2008 HSV Clubsport R8 Tourer review: Classic MOTOR

HSV finally offers a rival to Audi’s avant and BMW’s touring

2008 HSV Clubsport R8 Tourer

Performance station-wagons. Hmmm... a bit like Kid Rock with a gas welder. Oxy-moron, I think they call it. 

This article was first published in MOTOR's Magazine November 2008. 

Then again, when Audi can make a car like the V8 RS4 Avant, which was both a station-wagon and one of the finest fast cars of its day, maybe there’s hope. The latest offering from HSV, the Clubsport R8 Tourer, also suggests some light at the end of the two-box tunnel.

2008-HSV-Clubsport-R8-Tourer-wagon.jpgAs the name indicates, the Tourer is a Clubby R8-ified version of Holden’s SS Sportswagon. Simple, right? Er, yes, but the end result is not a car to be taken lightly. Not when it’s packing the full-welly 317kW/550Nm tune of the 6.2-litre LS3 V8 and, in the case of our test car, the six-speed manual transmission.

Throw in the big brakes, Clubsport suspension retuned for the wagon body and the (optional at $2500) 20-inch wheels and tyres and you’ve got yourself some serious hardware. And serious is the right word. A standing quarter in the 13s is the reality of it all with 0-100km/h coming up in just about five-and-a-half ticks of the Rolex (ha, bloody, ha).

Turn-in on those 20s is sharp and immediate, and the excellent front end of the basic VE suspension package is there for all to see, feel and love, too. For all that, the ride quality is better than just tolerable and only a little body-roll in corners lets you know that the super-trick Magnetic Ride Control of the range-topping GTS is missing.

2008-HSV-Clubsport-R8-Tourer-wheels.jpgTo be truthful – and it’s a great compliment to the thing – without looking in the mirrors, you’d be hard-pressed to know you were pedalling a wagon and not an R8 four-door. That’s partly because the Tourer is, unlike previous Commodore wagons, built on the same wheelbase as the sedan.

Okay, so the VE sedan is all about wheelbase in the first place, but the station-wagon no longer automatically looks like it’s headed for the boneyard, chock full of coffin and floral tributes. Nope, the Tourer is a fine-looking piece of work with the HSV treatment making the most of the sweeping roofline and slightly hunched look.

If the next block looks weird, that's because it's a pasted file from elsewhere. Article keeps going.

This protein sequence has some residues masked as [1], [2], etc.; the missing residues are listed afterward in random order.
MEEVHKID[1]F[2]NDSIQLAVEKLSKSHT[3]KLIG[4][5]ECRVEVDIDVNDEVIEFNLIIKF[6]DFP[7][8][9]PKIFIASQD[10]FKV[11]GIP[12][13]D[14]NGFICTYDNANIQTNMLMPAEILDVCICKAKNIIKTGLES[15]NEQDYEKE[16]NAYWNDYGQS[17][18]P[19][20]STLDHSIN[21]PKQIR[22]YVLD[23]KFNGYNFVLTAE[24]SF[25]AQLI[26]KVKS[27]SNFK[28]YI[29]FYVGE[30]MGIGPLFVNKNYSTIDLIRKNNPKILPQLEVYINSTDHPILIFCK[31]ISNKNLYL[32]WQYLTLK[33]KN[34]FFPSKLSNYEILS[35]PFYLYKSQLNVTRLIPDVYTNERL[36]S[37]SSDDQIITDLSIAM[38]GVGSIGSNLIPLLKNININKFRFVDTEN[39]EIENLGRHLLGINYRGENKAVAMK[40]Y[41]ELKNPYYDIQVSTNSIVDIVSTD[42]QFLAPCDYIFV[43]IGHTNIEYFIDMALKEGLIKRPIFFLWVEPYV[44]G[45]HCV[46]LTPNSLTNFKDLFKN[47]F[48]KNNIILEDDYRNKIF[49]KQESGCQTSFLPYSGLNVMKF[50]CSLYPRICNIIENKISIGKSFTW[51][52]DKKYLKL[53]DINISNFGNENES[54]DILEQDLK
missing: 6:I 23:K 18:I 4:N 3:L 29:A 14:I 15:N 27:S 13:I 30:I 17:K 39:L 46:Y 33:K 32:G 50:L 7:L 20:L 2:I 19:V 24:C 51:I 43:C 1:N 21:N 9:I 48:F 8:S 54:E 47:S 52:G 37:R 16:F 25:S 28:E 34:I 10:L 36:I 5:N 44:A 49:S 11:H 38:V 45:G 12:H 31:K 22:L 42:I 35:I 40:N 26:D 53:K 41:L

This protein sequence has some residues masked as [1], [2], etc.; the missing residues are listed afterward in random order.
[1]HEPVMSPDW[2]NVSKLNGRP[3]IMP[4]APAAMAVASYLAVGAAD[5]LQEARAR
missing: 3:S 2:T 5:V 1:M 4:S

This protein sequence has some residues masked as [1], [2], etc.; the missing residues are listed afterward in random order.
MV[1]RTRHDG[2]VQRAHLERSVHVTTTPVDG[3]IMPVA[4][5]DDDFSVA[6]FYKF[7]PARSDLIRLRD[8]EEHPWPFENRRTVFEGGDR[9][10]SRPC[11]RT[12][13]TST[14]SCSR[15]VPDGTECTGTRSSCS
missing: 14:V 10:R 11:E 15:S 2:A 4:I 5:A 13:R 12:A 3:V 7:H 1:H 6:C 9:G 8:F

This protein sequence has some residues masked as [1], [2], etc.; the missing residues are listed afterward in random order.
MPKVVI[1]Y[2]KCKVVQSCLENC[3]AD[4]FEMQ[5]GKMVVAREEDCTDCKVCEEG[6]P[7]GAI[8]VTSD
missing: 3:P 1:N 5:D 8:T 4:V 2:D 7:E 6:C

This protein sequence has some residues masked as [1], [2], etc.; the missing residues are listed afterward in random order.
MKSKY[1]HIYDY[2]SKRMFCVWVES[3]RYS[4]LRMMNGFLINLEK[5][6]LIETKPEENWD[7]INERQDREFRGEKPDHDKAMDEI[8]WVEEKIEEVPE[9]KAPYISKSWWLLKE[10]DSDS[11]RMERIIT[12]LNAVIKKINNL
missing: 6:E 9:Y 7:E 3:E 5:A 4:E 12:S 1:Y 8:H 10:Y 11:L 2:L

Of course, those lines have an effect on the accommodation and there’s no arguing the fact that the interior is much smaller than that of the old VZ Commodore. The load area is okay for dogs up to about Fred Basset size, but Lassie, Santa’s Little Helper and Beethoven are not going to be so thrilled about a ride to the park.

2008-HSV-Clubsport-R8-Tourer-seats.jpgYou can, of course, fold the rear seats to max out the cargo bay, but that doesn’t alter the low roof and tucked-in rear corners. Other VE furniture niggles remain, too. The front chairs are just too big and flat to grab you successfully, and the rim of the steering wheel is weird in profile and plump in diameter, making it a bit squirmy in your paws.

Cosy and cosseting the overall effect is not. Despite which, you still can’t see forward properly because those Colosseum-spec A-pillars are fatter than a Minnesota debutante. But those things are not deal-breakers for most of us and, for some reason (and it could be because I’m getting old), the R8 Tourer makes bloody good sense to me.

I’d have mine with the six-speed auto mainly because a self-shifter is a no-brainer in what is otherwise such a liveable critter. That and the fact that the manual is still a grumpy old thing when you’re doing the peak-hour shuffle.

2008-HSV-Clubsport-R8-Tourer-exterior.jpgThe auto adds $2330 to the basic sticker of $65,990 (a scant $1000 more than an R8 sedan) and if you’re really keen, you can tick the leather-interior box for a further $2490. I’m tipping the fuel economy might also make me grimace a bit in the long term, but hell, the Tourer is no different to a three-box Clubby in that respect.

I guess I’m just attracted to the versatility of the end product. I mean, HSVs have never really been sports cars, have they? Muscle cars, sure, but lithe little sporties? Er, no. So, if you’re going to have an HSV, why not make it the most useful, practical one you can? Why not indeed.

Oh, there’s one other thing (and feel free to shoot me down in flames if you disagree, ’cos it’s personal), but I reckon the Tourer is actually the best-looking thing HSV makes right now. There, I said it.

2008 HSV Clubsport R8 Tourer specs:
Engine: 6162cc V8, OHV, 16v
Power: 317kW @ 6000rpm
Torque: 550Nm @ 4600rpm
Weight: 1914kg
Top Speed: 250km/h (limited)
0-100km/h: 5.3sec (estimated)
Price: $68,490 (as tested)


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